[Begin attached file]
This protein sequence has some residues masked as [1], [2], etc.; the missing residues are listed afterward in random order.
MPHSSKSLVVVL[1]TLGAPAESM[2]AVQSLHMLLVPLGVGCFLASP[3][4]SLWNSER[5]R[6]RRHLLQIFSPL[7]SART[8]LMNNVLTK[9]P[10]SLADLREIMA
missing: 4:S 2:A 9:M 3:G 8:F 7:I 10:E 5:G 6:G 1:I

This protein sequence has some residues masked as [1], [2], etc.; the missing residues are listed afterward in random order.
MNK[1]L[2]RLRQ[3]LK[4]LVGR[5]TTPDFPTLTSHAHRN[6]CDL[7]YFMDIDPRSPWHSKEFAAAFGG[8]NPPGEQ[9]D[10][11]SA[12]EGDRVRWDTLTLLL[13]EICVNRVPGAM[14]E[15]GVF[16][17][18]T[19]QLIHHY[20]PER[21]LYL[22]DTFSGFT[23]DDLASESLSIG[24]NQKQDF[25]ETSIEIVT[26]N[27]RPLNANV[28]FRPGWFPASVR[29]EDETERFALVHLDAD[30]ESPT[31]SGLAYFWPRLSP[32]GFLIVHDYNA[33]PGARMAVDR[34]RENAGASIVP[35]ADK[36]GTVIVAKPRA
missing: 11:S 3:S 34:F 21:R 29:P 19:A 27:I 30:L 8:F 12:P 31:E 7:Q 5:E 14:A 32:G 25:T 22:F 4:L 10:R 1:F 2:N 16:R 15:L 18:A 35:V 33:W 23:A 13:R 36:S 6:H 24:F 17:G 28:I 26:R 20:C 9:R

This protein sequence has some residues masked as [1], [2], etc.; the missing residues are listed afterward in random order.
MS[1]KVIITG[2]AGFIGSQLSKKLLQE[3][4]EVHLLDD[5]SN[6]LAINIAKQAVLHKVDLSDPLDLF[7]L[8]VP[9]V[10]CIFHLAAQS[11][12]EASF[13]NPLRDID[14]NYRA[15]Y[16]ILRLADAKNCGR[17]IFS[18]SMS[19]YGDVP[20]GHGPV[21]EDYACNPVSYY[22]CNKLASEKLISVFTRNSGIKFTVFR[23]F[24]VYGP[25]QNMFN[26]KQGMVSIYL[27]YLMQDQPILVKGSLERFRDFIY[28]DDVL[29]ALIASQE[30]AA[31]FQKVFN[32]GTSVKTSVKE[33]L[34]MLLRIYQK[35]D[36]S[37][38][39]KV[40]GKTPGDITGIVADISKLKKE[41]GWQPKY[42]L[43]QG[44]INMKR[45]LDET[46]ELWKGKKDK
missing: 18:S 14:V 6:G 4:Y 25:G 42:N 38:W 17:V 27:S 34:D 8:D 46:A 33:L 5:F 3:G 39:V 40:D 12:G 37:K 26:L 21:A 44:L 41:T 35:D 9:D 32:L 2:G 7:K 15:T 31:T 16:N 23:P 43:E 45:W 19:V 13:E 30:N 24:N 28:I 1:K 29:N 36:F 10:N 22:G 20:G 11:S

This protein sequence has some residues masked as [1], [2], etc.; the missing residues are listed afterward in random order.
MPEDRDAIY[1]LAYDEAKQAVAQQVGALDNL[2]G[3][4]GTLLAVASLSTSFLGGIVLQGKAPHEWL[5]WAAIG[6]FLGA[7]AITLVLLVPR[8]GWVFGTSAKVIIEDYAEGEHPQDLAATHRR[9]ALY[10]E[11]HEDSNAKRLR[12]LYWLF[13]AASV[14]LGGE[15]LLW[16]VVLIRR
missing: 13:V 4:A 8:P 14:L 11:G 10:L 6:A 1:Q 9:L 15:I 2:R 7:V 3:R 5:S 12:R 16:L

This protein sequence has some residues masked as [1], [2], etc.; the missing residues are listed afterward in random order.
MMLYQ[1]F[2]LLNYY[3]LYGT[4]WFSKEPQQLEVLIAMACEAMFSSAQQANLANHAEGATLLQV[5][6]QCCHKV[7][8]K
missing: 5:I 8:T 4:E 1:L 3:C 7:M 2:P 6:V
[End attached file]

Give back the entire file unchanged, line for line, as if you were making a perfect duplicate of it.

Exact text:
This protein sequence has some residues masked as [1], [2], etc.; the missing residues are listed afterward in random order.
MPHSSKSLVVVL[1]TLGAPAESM[2]AVQSLHMLLVPLGVGCFLASP[3][4]SLWNSER[5]R[6]RRHLLQIFSPL[7]SART[8]LMNNVLTK[9]P[10]SLADLREIMA
missing: 4:S 2:A 9:M 3:G 8:F 7:I 10:E 5:G 6:G 1:I

This protein sequence has some residues masked as [1], [2], etc.; the missing residues are listed afterward in random order.
MNK[1]L[2]RLRQ[3]LK[4]LVGR[5]TTPDFPTLTSHAHRN[6]CDL[7]YFMDIDPRSPWHSKEFAAAFGG[8]NPPGEQ[9]D[10][11]SA[12]EGDRVRWDTLTLLL[13]EICVNRVPGAM[14]E[15]GVF[16][17][18]T[19]QLIHHY[20]PER[21]LYL[22]DTFSGFT[23]DDLASESLSIG[24]NQKQDF[25]ETSIEIVT[26]N[27]RPLNANV[28]FRPGWFPASVR[29]EDETERFALVHLDAD[30]ESPT[31]SGLAYFWPRLSP[32]GFLIVHDYNA[33]PGARMAVDR[34]RENAGASIVP[35]ADK[36]GTVIVAKPRA
missing: 11:S 3:S 34:F 21:R 29:P 19:A 27:I 30:L 8:F 12:P 31:E 7:Q 5:E 14:A 32:G 25:T 22:F 4:L 10:R 1:F 2:N 16:R 15:L 18:A 35:V 33:W 23:A 13:R 36:S 6:H 24:F 17:G 28:I 26:R 20:C 9:R

This protein sequence has some residues masked as [1], [2], etc.; the missing residues are listed afterward in random order.
MS[1]KVIITG[2]AGFIGSQLSKKLLQE[3][4]EVHLLDD[5]SN[6]LAINIAKQAVLHKVDLSDPLDLF[7]L[8]VP[9]V[10]CIFHLAAQS[11][12]EASF[13]NPLRDID[14]NYRA[15]Y[16]ILRLADAKNCGR[17]IFS[18]SMS[19]YGDVP[20]GHGPV[21]EDYACNPVSYY[22]CNKLASEKLISVFTRNSGIKFTVFR[23]F[24]VYGP[25]QNMFN[26]KQGMVSIYL[27]YLMQDQPILVKGSLERFRDFIY[28]DDVL[29]ALIASQE[30]AA[31]FQKVFN[32]GTSVKTSVKE[33]L[34]MLLRIYQK[35]D[36]S[37][38][39]KV[40]GKTPGDITGIVADISKLKKE[41]GWQPKY[42]L[43]QG[44]INMKR[45]LDET[46]ELWKGKKDK
missing: 18:S 14:V 6:G 4:Y 25:G 42:N 38:W 17:V 27:S 34:D 8:D 46:A 33:L 5:F 3:G 39:V 40:D 12:G 37:K 26:L 21:A 44:L 41:T 35:D 9:D 32:L 2:G 7:K 15:T 31:T 16:N 23:P 43:E 45:W 19:V 13:E 30:N 24:N 28:I 1:K 29:N 36:F 10:N 22:G 20:G 11:S

This protein sequence has some residues masked as [1], [2], etc.; the missing residues are listed afterward in random order.
MPEDRDAIY[1]LAYDEAKQAVAQQVGALDNL[2]G[3][4]GTLLAVASLSTSFLGGIVLQGKAPHEWL[5]WAAIG[6]FLGA[7]AITLVLLVPR[8]GWVFGTSAKVIIEDYAEGEHPQDLAATHRR[9]ALY[10]E[11]HEDSNAKRLR[12]LYWLF[13]AASV[14]LGGE[15]LLW[16]VVLIRR
missing: 13:V 4:A 8:P 14:L 11:G 10:L 6:A 1:Q 9:L 15:I 2:R 7:V 3:R 5:S 12:R 16:L

This protein sequence has some residues masked as [1], [2], etc.; the missing residues are listed afterward in random order.
MMLYQ[1]F[2]LLNYY[3]LYGT[4]WFSKEPQQLEVLIAMACEAMFSSAQQANLANHAEGATLLQV[5][6]QCCHKV[7][8]K
missing: 5:I 8:T 4:E 1:L 3:C 7:M 2:P 6:V